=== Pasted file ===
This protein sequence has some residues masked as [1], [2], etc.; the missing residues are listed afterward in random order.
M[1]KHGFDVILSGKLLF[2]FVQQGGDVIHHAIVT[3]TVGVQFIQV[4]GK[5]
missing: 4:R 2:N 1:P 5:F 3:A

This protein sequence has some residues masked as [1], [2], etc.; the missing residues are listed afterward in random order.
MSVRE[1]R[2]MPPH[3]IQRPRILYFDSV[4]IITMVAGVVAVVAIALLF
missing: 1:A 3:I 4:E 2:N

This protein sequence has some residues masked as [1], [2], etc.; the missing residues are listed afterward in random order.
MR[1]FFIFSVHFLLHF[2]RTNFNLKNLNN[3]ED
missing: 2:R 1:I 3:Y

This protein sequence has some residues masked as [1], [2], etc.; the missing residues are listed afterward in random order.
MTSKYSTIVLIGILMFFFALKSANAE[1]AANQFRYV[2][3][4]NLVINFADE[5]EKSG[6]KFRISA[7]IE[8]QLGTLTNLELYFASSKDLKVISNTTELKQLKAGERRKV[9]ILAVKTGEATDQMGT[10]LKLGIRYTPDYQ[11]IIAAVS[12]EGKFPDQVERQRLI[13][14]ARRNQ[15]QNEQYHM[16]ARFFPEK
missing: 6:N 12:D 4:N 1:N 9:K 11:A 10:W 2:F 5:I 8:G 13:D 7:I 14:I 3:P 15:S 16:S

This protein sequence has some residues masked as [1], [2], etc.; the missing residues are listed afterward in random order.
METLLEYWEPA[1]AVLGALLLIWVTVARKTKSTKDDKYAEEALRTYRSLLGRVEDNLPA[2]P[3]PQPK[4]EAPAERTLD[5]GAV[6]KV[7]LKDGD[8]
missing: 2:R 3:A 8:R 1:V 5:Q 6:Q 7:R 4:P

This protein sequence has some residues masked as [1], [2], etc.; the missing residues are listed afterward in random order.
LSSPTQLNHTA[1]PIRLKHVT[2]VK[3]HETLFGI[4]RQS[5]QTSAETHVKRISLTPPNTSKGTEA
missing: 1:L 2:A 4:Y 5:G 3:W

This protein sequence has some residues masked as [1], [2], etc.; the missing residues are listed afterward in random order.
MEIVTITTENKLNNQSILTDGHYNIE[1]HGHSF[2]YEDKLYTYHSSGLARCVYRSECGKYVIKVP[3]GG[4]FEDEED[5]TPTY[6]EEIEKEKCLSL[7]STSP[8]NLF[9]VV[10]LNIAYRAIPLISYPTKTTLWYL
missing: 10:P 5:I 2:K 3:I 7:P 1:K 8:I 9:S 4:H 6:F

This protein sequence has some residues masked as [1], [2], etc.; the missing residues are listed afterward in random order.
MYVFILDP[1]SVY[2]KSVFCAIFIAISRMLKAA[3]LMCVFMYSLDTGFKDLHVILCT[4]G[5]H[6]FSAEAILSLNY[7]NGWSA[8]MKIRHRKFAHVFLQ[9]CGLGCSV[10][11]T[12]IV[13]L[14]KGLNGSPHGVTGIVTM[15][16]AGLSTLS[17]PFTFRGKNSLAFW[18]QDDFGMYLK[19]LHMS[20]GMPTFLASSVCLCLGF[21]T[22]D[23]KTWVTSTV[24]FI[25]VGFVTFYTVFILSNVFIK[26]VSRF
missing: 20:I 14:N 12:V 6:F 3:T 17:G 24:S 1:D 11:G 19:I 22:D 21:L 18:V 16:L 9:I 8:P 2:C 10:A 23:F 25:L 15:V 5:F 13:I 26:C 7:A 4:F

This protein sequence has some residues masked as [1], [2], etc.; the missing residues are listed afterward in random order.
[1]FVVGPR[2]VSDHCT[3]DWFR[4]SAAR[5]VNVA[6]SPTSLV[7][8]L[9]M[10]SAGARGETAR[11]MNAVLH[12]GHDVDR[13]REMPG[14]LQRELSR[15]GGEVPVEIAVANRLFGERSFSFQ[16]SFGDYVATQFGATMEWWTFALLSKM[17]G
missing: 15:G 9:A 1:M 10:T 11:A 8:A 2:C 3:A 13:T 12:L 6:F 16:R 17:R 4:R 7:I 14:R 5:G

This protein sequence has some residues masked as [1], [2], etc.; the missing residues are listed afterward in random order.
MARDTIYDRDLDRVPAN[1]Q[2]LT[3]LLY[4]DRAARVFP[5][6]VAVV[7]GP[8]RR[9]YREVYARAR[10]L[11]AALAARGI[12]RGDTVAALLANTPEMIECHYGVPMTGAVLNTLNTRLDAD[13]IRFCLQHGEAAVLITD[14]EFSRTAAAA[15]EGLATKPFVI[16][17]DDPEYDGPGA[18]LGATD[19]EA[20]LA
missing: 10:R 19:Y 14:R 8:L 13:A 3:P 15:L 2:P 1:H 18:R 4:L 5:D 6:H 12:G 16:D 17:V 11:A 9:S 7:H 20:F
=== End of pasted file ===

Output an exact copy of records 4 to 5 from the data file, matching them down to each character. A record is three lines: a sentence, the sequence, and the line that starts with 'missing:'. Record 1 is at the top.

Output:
This protein sequence has some residues masked as [1], [2], etc.; the missing residues are listed afterward in random order.
MTSKYSTIVLIGILMFFFALKSANAE[1]AANQFRYV[2][3][4]NLVINFADE[5]EKSG[6]KFRISA[7]IE[8]QLGTLTNLELYFASSKDLKVISNTTELKQLKAGERRKV[9]ILAVKTGEATDQMGT[10]LKLGIRYTPDYQ[11]IIAAVS[12]EGKFPDQVERQRLI[13][14]ARRNQ[15]QNEQYHM[16]ARFFPEK
missing: 6:N 12:D 4:N 1:N 9:K 11:A 10:W 2:F 5:I 8:G 13:D 7:I 14:I 3:P 15:S 16:S

This protein sequence has some residues masked as [1], [2], etc.; the missing residues are listed afterward in random order.
METLLEYWEPA[1]AVLGALLLIWVTVARKTKSTKDDKYAEEALRTYRSLLGRVEDNLPA[2]P[3]PQPK[4]EAPAERTLD[5]GAV[6]KV[7]LKDGD[8]
missing: 2:R 3:A 8:R 1:V 5:Q 6:Q 7:R 4:P